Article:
Chinese ride-hailing giant Didi Chuxing (Didi) has made a strategic investment in Careem, a rival service that’s popular in parts of the Middle East, Africa, and Asia.
The investment — for an undisclosed amount — represents part of a broader partnership that will see the duo “share knowledge in intelligent transportation technology, product development, and operations,” according to a statement issued by Didi.
Didi Chuxing was born in early 2015 following a merger between local rivals Didi Dache and Kuaidi Dache. Similar to Uber, Didi Chuxing offers smartphone-based car services, such as carpooling, taxis, and premium vehicles. The company has raised vast swathes of cash in recent times, including $5.5 billion earlier this year and $7.3 billion last year, which includes a cool $1 billion contribution from Apple.
Though Didi is primarily known in its native China, where it claims 400 million users, it has made no secret of its plans to build a “sustainable global mobility ecosystem” through a number of initiatives, including partnerships and investments. In the U.S., Didi has previously invested in Uber rival Lyft, while in India it plowed money into e-taxi giant Ola, as well as Southeast Asia’s Grab.
Founded out of Dubai in 2012, Careem said it has 250,000 drivers across 80 cities in 13 countries, including Pakistan, Turkey, Egypt, Morocco, and Saudi Arabia. It has raised north of $500 million in equity funding, including a recent chunky $150 million round of financing from some big-name companies, including Daimler. Careem confirmed to VentureBeat that Didi’s investment didn’t constitute part of its recent series E round, but what is clear is that Didi is serious about growing its global footprint, as evidenced by its continued outward dealings.
“Growing urban populations and economic and social diversity in the MENA (Middle East and North Africa) region present enormous opportunities for the ride-hailing economy,” said Cheng Wei, founder and CEO of Didi Chuxing. “Careem is the region’s technology and market leader. Through technology exchange and co-development, we look to support continued growth and transformation of the region’s transportation industry, tap into the significant potential of the local internet economy, and foster more innovative services for a broader network of communities around the world.”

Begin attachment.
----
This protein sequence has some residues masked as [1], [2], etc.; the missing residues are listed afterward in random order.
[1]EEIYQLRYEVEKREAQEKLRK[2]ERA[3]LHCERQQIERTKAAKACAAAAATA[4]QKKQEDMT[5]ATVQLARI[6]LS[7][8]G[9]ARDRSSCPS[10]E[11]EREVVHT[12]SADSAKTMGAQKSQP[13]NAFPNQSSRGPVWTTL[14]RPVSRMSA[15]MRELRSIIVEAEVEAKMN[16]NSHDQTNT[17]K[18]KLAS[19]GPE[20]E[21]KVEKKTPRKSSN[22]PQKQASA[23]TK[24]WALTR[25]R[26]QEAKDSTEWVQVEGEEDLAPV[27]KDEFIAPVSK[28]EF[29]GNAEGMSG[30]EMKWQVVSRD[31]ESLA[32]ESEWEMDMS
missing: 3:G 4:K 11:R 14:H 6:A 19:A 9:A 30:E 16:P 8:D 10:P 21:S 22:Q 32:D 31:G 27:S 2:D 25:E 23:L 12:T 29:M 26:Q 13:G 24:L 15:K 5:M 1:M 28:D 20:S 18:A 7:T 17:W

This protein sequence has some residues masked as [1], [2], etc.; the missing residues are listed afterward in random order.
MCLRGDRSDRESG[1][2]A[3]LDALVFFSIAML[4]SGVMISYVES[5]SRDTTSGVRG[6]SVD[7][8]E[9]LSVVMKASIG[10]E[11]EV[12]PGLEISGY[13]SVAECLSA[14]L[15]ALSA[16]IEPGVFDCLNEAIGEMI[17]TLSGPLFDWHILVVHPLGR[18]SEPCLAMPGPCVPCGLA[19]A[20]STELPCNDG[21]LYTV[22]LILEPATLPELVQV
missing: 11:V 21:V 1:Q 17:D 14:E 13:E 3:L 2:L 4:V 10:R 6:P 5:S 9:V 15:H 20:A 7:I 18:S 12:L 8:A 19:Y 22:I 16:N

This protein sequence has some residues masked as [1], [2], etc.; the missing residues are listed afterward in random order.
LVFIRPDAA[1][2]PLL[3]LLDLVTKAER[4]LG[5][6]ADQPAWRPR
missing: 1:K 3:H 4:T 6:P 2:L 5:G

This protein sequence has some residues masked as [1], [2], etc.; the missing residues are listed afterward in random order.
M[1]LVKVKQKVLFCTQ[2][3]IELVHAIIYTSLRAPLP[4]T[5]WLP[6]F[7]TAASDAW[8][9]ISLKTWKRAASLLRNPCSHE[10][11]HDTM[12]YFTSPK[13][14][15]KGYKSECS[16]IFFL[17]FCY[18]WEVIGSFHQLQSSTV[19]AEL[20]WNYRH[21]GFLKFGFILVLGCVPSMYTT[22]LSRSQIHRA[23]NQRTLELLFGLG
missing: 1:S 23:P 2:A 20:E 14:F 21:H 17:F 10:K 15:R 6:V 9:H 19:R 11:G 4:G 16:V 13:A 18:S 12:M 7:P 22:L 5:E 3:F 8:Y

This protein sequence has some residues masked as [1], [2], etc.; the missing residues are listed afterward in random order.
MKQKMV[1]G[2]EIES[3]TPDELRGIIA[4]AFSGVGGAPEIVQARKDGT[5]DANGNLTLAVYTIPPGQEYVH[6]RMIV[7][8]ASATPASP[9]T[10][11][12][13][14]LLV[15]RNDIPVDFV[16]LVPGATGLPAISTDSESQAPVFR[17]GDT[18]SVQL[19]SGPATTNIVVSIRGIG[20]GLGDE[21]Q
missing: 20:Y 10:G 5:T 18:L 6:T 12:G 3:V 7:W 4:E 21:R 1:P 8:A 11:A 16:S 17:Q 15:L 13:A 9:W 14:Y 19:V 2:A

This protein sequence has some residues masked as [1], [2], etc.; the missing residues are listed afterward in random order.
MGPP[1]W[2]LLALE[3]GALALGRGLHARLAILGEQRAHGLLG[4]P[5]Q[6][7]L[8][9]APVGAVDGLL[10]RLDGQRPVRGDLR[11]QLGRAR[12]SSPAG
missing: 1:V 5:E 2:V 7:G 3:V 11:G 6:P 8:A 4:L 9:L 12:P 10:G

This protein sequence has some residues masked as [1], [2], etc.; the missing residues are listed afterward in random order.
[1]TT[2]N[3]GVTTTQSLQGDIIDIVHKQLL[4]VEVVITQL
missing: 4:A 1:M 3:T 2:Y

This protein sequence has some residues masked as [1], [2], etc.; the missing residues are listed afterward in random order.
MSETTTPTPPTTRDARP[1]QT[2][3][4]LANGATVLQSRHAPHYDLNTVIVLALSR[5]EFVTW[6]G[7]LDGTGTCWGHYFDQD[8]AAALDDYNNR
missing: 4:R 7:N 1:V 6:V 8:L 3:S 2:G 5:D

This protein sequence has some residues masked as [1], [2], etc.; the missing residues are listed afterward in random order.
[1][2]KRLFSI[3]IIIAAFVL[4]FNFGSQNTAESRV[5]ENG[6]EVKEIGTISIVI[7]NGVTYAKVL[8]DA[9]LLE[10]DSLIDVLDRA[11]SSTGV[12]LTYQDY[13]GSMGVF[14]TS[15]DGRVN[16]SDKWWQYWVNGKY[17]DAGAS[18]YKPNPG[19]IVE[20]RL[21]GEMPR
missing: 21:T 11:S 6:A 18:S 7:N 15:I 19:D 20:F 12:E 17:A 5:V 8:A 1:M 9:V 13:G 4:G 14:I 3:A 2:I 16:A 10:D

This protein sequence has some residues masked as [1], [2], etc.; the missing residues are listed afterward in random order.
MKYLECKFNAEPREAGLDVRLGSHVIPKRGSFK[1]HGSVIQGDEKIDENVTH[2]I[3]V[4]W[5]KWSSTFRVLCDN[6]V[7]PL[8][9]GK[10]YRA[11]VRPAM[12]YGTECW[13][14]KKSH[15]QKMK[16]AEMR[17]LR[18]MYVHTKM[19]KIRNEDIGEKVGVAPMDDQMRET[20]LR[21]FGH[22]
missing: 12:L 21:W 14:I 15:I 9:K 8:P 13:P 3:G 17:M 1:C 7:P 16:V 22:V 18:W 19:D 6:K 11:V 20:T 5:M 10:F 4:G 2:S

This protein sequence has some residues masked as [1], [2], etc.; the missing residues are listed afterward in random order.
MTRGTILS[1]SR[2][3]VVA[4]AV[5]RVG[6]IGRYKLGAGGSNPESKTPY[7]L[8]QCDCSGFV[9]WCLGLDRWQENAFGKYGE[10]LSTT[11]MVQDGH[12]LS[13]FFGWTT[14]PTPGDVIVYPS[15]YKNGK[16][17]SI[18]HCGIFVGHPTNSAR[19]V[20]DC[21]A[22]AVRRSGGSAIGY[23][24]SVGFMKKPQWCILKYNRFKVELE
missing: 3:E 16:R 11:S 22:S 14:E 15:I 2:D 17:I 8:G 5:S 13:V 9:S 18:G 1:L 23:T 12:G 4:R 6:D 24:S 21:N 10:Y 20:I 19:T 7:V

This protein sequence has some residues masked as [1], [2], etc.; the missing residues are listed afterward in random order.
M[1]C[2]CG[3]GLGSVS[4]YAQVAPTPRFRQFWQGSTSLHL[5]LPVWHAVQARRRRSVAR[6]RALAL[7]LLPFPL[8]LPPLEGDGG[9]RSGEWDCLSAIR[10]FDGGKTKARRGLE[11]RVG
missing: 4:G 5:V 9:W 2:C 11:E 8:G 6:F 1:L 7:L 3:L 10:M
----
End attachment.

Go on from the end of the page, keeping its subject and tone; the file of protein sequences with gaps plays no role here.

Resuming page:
Though Uber is an established e-taxi brand in many regions around the world, the U.S. company has struggled to scale quickly enough to stave off the rise of local players in some markets, and this struggle is leading to more rival partnerships and a degree of consolidation across the board. In Eastern Europe, Uber and Russia’s Yandex recently merged their services in a handful of countries, while last year Uber’s China unit was bought outright by Didi. Last summer, Daimler’s MyTaxi merged with U.K. e-taxi company Hailo, and earlier this year MyTaxi acquired Greek rival Taxibeat to take on Uber in Europe.
That Didi is continuing to invest in rival services isn’t surprising, but it gives further insight into how the company plans to grow outside of China — through raising large amounts of cash and investing in rivals in other markets.
Didi is also increasingly courting travelers, having recently launched a new English-language app with real-time translations for in-bound visitors. It has also partnered with Avis to offer car rental services to millions of Chinese travelers while abroad.
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